Summer's Hot Docs, From Surfers to Schoolkids
by Wendy Mitchell
Whether its "Bowling for Columbine," "Capturing the Friedmans," or "Spellbound," documentary films have recently been burning up the box-office. No longer just for educational TV geeks, non-fiction films are now the buzz topics at dinner parties across the country. As Hollywood churns out inane summer action flicks and disappointing sequels, indieWIRE thought it was the perfect time to look at some of the smarter -- and more entertaining -- indie docs of the summer. Below are nine of the more noteworthy documentaries that are coming to theaters now through the end of summer.
Director: Paul Hough
What's next: in theaters starting August 29
Festival track record: awards at Brooklyn International Film
Festival, SXSW, Atlanta, Silver Lake, Edinburgh, Sonoma, Melbourne, and
Texas Film Festival
The lowdown: Here's proof that docs don't have to be sedate and boring; this one examine the phenomenon of "backyard wrestling." Hough doesn't back away from his subjects; he previously directed segments of "Women of Wrestling" and was behind the controversial Fox Sports special "Reverse Angle," banned in many states. Likewise, "The Backyard" isn't for the faint of heart (or stomach), showing the bloodied and battered wrestlers using barbed wire, staple guns, and lightbulbs as weapons.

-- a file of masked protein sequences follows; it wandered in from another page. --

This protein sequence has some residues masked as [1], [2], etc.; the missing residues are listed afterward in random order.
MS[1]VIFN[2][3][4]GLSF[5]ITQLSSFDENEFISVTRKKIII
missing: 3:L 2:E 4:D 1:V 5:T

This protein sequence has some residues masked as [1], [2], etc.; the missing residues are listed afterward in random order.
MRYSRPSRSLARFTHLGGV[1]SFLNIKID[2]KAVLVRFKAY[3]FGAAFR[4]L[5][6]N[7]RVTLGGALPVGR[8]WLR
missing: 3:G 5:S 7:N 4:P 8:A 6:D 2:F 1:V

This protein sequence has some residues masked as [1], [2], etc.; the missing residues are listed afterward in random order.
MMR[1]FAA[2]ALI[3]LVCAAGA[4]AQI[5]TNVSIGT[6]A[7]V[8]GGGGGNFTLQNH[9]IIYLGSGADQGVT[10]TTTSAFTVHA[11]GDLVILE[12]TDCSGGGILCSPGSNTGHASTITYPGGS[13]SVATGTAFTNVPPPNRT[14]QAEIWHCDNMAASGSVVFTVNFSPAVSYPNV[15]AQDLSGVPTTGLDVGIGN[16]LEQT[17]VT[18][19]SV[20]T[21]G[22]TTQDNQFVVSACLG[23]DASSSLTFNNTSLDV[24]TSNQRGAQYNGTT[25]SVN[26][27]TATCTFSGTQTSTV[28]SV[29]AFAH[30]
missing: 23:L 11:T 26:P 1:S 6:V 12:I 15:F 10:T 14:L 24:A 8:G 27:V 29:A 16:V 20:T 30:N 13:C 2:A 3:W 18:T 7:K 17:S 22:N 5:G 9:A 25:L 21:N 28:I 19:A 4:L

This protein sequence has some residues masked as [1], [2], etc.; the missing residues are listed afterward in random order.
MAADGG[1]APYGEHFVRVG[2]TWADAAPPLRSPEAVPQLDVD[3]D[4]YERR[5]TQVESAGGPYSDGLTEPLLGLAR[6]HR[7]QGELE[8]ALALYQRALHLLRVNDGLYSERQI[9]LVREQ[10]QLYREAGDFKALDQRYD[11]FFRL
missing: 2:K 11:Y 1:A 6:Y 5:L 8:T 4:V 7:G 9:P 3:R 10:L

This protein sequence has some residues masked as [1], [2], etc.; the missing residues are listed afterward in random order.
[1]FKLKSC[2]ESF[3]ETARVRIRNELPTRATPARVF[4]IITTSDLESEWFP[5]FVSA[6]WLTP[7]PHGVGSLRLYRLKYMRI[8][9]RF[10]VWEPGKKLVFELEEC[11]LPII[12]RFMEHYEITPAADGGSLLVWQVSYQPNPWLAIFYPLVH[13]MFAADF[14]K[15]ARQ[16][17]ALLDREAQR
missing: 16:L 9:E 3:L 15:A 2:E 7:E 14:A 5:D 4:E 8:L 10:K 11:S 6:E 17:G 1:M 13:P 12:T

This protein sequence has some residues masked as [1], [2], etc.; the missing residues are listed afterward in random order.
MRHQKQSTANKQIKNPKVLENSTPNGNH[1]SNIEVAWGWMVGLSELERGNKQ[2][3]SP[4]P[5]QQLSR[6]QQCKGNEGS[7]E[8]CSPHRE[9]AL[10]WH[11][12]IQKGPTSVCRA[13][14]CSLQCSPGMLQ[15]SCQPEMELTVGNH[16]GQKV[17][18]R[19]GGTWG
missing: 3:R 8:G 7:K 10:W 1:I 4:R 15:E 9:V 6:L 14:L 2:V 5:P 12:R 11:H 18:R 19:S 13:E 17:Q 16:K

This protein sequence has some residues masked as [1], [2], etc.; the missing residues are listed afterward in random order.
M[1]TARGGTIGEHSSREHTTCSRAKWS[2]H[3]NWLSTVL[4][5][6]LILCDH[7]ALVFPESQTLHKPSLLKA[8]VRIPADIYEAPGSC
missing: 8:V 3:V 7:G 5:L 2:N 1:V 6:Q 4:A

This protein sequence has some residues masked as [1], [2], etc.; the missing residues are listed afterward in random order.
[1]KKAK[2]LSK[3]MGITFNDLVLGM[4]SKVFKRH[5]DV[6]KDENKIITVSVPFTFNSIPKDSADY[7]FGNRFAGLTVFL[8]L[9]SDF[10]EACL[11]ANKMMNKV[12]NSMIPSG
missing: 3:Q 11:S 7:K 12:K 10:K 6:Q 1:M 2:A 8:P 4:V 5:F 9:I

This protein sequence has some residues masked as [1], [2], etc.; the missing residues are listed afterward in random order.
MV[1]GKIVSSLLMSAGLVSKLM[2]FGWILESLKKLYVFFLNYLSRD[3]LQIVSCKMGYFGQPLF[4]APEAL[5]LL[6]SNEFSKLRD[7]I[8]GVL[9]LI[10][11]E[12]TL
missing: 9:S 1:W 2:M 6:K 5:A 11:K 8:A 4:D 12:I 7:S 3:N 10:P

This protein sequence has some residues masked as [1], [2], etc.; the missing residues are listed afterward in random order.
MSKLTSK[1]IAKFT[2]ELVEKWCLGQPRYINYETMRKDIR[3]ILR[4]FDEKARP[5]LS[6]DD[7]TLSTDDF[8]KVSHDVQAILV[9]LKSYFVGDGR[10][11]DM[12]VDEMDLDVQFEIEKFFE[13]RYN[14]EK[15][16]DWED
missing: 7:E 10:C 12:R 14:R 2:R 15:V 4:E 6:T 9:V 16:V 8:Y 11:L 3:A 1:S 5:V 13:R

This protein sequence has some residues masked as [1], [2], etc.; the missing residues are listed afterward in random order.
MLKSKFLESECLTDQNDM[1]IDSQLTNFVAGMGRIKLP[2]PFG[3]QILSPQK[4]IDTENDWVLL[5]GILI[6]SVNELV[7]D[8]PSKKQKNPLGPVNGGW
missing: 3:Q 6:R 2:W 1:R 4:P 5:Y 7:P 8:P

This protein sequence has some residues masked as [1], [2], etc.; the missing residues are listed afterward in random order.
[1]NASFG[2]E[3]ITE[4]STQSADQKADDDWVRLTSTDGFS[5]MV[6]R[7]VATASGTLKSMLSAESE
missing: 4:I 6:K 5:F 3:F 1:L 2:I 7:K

"Breakfast with Hunter"
Director: Wayne Ewing
What's next: playing at the IDA's InFact series in Los Angeles,
Festival track record: CineVegas
The lowdown: Director Ewing gets up close and personal with gonzo journalist Hunter S. Thompson. The film has footage that chronicles more than 20 years, and displays Thompson's "normal life" at home, his dealings with politicians and cops, and the making of the filmed version of "Fear and Loathing in Las Vegas." Ewing, Thompson's former road manager and pal, talks to Johnny Depp, P.J. O'Rourke, Ralph Steadman, George Plimpton, and Warren Zevon, among other notables.
"Bukowski: Born into This"
Director: John Dullaghan
What's next: Magnolia Pictures will release the film starting in
Festival track record: Sundance 2003 in competition, Atlanta Film